South Jersey Climate News

South Jersey Climate News

South Jersey Climate News

Hundreds of horseshoe crabs washed up on Ocean City beaches in January.
Winter storms wash up horseshoe crabs on Ocean City beaches
Bynn Wilson, Staff Writer • February 25, 2024

Essay: Willing to die for your favorite celebrity? The climate already is.

But eco-shaming the rich and famous for their polluting lifestyles isn’t enough.
Social+media+images+of+Floyd+Mayweather%2C+Kim+Kardashian+and+Beyonce+on+their+private+jets.+They+also+made+the+list+of+the+biggest+celebrity+polluters.
Social media images of Floyd Mayweather, Kim Kardashian and Beyonce on their private jets. They also made the list of the biggest celebrity polluters.

I was 10 years old when I learned that the Earth could become uninhabitable and burn. 

I was sitting in my fourth-grade class when our science teacher, Mrs. Kisby, projected pictures of starving polar bears, melting glaciers and drought-cracked soil.

We were then given an assignment to list the ways that we, the children, could prevent these things from happening in the future.

We pledged to use less water when brushing our teeth, carpool or bike to school, and plant trees.

When school ended, we stuffed our lists written into our Justin Bieber notebooks into our Miley Cyrus book bags. Then we’d go home and watch the Jonas Brothers sing about changing the planet on the Disney Channel, one recycling bin at a time.

For my generation, environmental education and celebrity are closely intertwined.

A decade later, my friends and I are still trying to save the planet through our daily routines.

We pick dirty clothes out of the laundry to save water from washing. We reuse pasta sauce jars as flower pots. We avoid plastic. We donate. We advocate. 

And we are still fascinated with the lives of the rich and powerful people who fill our social media feeds and seem to exist above it all – or those who urge the rest of us normal people to “go green.”

But as young adults, I wonder if it is time to ask how much of this climate mess is our fault?

And when will we start demanding more from those who have the power and resources to make the biggest impact?

Your favorite celebrity is probably a big polluter

In 2022, the article “Just Plane Wrong: Celebs with the Worst Private Jet Co2 Emissions,” analyzed the airplane emissions for the top ten star-studded climate offenders in the world.

The names of the jet-set celebrities who racked up the most pollution are household names: Taylor Swift, Jay-Z, A-Rod, Steven Spielberg, Kim Kardashian, Oprah. And it went viral.

Many Americans were shocked to discover the disparity between their own carbon footprint and those who grace Hollywood Boulevard. And the backlash dripped through social media.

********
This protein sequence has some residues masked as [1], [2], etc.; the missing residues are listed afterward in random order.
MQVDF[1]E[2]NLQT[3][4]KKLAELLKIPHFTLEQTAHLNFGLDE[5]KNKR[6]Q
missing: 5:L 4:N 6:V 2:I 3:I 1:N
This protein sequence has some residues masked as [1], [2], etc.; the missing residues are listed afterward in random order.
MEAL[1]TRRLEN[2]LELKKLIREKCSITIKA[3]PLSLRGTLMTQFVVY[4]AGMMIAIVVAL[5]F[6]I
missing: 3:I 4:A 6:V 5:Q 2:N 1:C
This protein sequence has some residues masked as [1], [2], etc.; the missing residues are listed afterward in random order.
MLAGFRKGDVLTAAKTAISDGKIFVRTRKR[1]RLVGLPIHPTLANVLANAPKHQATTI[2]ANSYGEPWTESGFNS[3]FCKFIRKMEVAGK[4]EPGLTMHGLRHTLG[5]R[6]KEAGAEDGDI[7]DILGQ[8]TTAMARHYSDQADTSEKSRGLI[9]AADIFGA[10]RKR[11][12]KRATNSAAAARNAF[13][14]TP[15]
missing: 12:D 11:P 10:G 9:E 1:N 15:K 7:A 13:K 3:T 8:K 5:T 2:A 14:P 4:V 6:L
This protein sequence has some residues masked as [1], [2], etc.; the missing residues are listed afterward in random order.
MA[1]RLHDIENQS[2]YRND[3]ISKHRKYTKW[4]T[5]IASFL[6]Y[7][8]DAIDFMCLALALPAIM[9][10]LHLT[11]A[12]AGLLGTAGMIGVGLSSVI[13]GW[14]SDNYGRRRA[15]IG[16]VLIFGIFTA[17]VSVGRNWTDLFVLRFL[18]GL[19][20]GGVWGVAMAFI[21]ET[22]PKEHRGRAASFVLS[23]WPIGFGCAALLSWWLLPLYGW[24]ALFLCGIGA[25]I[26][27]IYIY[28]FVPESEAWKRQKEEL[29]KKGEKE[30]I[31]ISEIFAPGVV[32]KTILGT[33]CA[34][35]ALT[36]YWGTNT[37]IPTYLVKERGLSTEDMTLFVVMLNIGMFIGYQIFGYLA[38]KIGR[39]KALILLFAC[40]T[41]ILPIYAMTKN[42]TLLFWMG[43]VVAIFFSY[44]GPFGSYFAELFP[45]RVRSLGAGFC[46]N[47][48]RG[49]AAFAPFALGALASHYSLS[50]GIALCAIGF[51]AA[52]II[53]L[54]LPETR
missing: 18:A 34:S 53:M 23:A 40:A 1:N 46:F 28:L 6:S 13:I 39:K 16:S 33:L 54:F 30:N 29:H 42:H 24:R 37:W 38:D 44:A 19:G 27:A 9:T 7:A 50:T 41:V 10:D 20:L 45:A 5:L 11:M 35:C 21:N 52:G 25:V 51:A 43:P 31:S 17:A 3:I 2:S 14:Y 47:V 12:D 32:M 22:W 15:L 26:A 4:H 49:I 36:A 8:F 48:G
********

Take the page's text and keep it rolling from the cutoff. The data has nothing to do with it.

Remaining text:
But it’s not exactly breaking news that the wealthiest are also the biggest contributors to climate change.

A study published by the PLOS Climate Journal found that the wealthiest 10% in the U.S. are responsible for 40% of the nation’s pollution. The study also found that those in the top 1% alone are linked to 15% to 17% of this pollution.

So while kids are taught the three R’s of recycling (reduce, reuse, recycle) and are made to feel guilty about using cling foil, Jeff Bezos and Elon Musk rocket to outer space, Saudi Arabia welcomes Neymar Jr. with a private Boeing 747, and Taylor Swift flies from Argentina to New York for dinner before flying to Brazil.

If it’s true that comparison is the thief of joy, then comparing CO2 emissions is the thief of sustainable living. 

Why is there such an intense focus and pressure on changing metal straws to paper and bringing tote bags to grocery stores while we silently die for the celebrities and affluents in our daily lives? And what can be done about it?

Carbon tax for celebrities

There are better ways to address climate change than guilt trips.

So, no, you do not have to burn your Taylor Swift Eras t-shirt. And no, you do not have to return your Beyonce Renaissance one either.

The PLOS Climate study suggests that alternative policy solutions are possible after acknowledging the carbon disparities between various tax brackets.

Policymakers should be encouraged to tax top earners who make money and become more famous while polluting, which may pressure the wealthy to adopt more environmentally-friendly lifestyles.

This would also raise additional tax revenue to fund things like public transportation, alternative energy sources, and infrastructure upgrades needed to adapt to the changing climate – the things that lawmakers often say we don’t have enough money for.

In other words, if Travis Kelce and Taylor Swift are going to fly across the globe to see each other every weekend, then lawmakers should make sure the climate isn’t paying for it.

And when we scroll through our phones to read headlines about celebrities and rising sea levels, we need to remember who has the power to prevent these disasters and hold them accountable — even if they happen to be your top artist on Spotify.

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Haram Shahid, Staff Writer
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